Glen Campbell has rock, religion on his mind
By Dean Goodman
MALIBU, California (Reuters) - Glen Campbell's new home in Malibu probably resembles the residences of many other successful musicians in the wealthy beach resort.
Grammys in a cabinet? Check.
Movie theater? Check.
Jewish artifacts? Check.
Back up. The Baptist-raised country star, who says he once confused "menorah" with "manure," displays a Jewish candelabrum on the mantel, and a Hebrew book sits on the coffee table.
Adding to the cross-cultural confusion, the Rhinestone Cowboy soon breaks into a plaintive cry, "Jeee-esus ... Help me find my special place." His German Shepherd joins in on the last bit.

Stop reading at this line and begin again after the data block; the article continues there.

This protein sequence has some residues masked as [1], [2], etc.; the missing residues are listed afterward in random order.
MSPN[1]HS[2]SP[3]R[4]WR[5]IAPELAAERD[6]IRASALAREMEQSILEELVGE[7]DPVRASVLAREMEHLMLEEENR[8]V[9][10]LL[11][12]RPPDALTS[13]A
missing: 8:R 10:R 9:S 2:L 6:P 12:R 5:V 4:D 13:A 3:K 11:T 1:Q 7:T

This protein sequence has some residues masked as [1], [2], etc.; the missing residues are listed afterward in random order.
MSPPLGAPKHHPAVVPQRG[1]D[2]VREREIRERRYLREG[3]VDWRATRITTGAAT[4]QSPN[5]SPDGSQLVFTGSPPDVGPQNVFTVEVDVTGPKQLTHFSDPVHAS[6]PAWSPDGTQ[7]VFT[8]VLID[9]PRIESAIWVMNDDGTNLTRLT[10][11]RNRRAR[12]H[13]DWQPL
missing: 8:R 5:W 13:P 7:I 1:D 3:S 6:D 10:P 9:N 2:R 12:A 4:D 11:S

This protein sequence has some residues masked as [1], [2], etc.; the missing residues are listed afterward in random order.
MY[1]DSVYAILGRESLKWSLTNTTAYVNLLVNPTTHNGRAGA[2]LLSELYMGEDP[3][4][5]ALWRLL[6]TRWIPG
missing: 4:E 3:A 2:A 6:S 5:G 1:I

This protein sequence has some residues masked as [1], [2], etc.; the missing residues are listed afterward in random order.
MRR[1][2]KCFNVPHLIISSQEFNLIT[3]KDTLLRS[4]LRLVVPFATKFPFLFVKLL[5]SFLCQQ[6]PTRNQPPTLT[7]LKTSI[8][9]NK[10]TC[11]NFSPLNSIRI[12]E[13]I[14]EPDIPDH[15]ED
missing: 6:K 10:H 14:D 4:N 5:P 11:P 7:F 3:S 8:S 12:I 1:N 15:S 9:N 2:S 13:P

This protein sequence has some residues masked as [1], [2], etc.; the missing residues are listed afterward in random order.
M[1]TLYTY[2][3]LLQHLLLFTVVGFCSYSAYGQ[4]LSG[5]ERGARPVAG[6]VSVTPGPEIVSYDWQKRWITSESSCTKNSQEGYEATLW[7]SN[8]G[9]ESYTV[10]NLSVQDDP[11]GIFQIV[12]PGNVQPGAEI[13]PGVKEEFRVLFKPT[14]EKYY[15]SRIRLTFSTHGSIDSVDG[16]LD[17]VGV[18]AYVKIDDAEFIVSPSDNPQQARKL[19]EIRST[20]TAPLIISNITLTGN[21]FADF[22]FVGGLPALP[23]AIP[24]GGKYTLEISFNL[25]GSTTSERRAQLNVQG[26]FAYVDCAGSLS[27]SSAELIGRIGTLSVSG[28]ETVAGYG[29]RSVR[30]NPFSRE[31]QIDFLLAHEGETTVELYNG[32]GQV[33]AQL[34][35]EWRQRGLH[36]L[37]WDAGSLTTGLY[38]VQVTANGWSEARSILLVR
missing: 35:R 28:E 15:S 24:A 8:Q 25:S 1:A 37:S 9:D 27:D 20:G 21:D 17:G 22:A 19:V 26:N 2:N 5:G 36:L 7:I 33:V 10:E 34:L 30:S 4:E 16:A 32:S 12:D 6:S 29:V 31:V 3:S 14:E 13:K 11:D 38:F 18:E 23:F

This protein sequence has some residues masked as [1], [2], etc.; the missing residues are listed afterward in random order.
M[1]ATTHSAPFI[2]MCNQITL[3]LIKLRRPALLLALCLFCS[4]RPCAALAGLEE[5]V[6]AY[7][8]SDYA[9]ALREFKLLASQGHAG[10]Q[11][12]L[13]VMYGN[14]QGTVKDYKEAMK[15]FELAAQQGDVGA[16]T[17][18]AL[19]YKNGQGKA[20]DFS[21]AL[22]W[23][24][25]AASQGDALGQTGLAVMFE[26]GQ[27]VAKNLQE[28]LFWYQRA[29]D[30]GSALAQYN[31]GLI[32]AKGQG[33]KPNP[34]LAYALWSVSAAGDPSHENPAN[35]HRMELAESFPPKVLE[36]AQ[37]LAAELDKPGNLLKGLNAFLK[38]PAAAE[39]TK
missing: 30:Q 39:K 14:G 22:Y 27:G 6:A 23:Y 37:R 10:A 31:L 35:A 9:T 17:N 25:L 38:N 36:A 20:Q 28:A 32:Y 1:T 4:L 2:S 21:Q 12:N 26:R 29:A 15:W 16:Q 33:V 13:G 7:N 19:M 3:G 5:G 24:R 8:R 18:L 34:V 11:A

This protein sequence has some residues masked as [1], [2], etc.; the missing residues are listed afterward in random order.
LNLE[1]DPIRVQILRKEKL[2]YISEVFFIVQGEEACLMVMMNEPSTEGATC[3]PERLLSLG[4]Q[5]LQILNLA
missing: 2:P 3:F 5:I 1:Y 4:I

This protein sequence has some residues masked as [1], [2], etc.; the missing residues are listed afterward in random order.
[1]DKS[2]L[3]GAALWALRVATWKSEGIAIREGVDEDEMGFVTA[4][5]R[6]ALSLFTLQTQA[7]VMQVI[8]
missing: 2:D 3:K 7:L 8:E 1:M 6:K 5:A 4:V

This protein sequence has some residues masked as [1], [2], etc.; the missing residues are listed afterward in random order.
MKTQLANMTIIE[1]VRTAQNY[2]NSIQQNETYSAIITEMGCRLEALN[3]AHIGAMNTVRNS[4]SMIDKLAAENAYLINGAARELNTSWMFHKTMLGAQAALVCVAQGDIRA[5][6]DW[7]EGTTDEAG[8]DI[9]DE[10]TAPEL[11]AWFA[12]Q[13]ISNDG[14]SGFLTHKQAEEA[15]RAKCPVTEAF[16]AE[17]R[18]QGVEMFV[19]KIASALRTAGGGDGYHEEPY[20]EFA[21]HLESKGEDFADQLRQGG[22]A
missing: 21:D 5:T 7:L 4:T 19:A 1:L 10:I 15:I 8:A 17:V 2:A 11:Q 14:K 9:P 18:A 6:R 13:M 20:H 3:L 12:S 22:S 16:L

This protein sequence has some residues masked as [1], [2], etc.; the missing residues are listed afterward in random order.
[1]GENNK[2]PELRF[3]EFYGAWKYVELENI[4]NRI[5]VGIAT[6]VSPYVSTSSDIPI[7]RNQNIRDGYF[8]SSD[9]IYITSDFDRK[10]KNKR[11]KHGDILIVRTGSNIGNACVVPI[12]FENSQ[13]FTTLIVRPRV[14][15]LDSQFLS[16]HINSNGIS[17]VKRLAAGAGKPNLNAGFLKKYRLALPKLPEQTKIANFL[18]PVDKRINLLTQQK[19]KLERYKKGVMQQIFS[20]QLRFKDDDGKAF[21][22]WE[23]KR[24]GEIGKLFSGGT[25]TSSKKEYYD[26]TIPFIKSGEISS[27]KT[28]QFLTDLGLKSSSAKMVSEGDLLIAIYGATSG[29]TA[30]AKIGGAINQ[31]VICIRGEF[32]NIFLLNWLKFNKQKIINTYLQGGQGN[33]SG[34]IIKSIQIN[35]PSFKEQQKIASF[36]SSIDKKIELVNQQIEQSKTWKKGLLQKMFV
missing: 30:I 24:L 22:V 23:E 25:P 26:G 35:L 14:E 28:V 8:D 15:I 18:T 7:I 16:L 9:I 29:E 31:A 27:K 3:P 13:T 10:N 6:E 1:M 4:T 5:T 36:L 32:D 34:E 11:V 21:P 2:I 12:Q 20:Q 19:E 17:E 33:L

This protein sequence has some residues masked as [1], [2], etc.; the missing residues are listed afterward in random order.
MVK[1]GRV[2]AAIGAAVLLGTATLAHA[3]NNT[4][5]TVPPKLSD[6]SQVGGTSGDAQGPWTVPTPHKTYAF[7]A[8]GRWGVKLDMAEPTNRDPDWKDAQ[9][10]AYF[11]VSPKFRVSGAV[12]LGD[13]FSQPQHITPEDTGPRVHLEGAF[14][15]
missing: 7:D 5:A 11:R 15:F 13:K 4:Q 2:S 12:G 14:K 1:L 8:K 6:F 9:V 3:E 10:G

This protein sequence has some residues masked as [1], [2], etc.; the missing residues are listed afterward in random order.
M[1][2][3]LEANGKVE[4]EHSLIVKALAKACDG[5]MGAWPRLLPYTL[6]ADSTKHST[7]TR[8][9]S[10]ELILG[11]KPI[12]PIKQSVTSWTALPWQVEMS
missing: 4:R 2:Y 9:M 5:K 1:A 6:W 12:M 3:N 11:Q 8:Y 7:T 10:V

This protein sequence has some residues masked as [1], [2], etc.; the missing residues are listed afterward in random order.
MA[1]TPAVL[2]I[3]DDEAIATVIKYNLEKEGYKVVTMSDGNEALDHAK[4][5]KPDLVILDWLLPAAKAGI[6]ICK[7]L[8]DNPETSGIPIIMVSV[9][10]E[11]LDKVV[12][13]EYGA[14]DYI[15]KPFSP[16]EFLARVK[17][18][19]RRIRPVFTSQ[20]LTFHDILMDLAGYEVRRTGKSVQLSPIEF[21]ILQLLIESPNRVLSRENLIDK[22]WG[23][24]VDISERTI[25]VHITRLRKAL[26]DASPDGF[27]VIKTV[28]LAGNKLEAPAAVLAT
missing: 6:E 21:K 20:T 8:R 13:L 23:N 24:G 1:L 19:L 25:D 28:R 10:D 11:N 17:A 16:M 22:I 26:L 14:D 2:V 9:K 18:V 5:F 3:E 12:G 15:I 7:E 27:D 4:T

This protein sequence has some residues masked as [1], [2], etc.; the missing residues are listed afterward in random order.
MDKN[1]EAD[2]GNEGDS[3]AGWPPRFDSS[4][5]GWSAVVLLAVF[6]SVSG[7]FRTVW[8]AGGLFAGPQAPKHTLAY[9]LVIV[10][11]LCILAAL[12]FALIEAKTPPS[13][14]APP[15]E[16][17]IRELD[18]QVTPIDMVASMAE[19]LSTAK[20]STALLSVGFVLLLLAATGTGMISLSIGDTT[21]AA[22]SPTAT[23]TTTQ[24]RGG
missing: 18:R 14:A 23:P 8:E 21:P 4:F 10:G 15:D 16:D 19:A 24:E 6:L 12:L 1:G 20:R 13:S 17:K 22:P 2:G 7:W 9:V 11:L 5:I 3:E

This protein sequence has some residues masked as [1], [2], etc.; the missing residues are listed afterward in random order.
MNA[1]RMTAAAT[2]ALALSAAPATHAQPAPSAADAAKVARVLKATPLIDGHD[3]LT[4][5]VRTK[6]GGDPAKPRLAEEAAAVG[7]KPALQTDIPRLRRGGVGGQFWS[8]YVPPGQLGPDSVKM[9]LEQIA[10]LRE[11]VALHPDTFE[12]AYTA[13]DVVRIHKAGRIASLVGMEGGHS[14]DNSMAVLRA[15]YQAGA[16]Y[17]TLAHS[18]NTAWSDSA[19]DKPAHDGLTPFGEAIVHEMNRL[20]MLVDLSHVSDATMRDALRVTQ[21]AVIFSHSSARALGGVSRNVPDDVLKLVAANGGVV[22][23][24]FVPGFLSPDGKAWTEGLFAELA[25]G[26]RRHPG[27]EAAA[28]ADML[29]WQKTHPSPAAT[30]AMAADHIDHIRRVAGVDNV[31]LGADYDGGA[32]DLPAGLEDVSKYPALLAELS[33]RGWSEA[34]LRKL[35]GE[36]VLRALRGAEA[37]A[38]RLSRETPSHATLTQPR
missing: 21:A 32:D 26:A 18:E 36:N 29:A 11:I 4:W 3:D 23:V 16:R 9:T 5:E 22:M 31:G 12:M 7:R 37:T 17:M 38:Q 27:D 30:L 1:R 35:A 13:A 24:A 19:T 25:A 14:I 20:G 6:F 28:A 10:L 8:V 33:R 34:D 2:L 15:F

It's not a hymn or a prayer. It's a line from an old song by the 1960s rock band the Velvet Underground. "Jesus" appears on the semi-retired singer's first album in 15 years for Capitol Records, the wryly titled "Meet Glen Campbell" (August 19), in which the 72-year-old singer covers tunes by the likes of U2, Green Day, John Lennon and the Foo Fighters.
Amid the jarring juxtapositions, Campbell reveals that he and his wife, Kim, attend the local synagogue every Saturday and celebrate Jewish holidays such as Passover, Rosh Hashanah and Hanukkah, as well as Christmas. Kim cooks a mean brisket but is still working on her matzo balls. And grape juice subs for Manischewitz in the alcohol-free household. Continued...